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Haoqiang Ying

Haoqiang Ying

Regular Member

Associate Professor

[email protected]
MDA Y8.6089 (Unit 0108)

The University of Texas MD Anderson Cancer Center
Department of Molecular and Cellular Oncology

My major research interest is the genetics and biology of pancreatic cancer, with an overarching goal to identify and characterize molecular vulnerabilities of pancreatic ductal adenocarcinoma (PDAC). Using a novel inducible PDAC mouse model, we have recently established that oncogenic Kras plays fundamental roles in the metabolism reprogramming of pancreatic cancer and is essential for tumor maintenance. Our studies indicate that Kras oncogene orchestrates the flux of glucose metabolism intermediates into various anabolic pathways to support PDAC growth. Part of our ongoing work is to use metabolomics and various biochemical approaches to characterize how Kras-driven glucose flux regulates novel hexose metabolism pathways which are important for nutrient salvage and protein homeostasis in pancreatic cancer. We are currently evaluating combination strategies to target metabolism pathways in PDAC, including co-targeting Kras-driven nutrient metabolism and mitochondrial respiration using a novel OXPHOS inhibitor.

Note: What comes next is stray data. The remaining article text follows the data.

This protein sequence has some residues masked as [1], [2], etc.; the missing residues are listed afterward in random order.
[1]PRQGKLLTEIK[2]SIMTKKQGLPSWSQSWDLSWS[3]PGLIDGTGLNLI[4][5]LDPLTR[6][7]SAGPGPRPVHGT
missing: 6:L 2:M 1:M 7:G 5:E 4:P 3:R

While KRAS oncogene is required for PDAC maintenance, our study using the inducible PDAC model also demonstrated that a subset of tumor cells will bypass the addiction to KRAS and contributes to tumor growth following KRAS extinction. We have identified YAP1 oncogene as the major driver for the bypass of KRAS-dependency in PDAC. Importantly, our current study indicates that YAP1 is activated in a subset of human PDACs and is required for their tumorigenic activity. We are currently generating novel genetically engineered mouse (GEM) models that will allow us to characterize the role of YAP1 specifically in advanced tumors. We will use these novel mouse models in conjunction with patient-derived xenograft models to understand the molecular mechanisms for YAP1 function in PDAC. Since previous studies have shown that YAP1 is absolutely required for KRAS-driven tumor initiation, we are also using single cell technologies to decipher the YAP1-dependent cellular trans-differentiation program for the inception of pancreatic tumors. The outcome of these studies will provide preclinical evidence to target YAP1 for the treatment and prevention of PDAC.


MDACC Faculty

Education & Training

Ph.D. - Boston University School of Medicine - 2007
M.D. - Peking Union Medical College - 2000

Research Opportunities


Faculty Development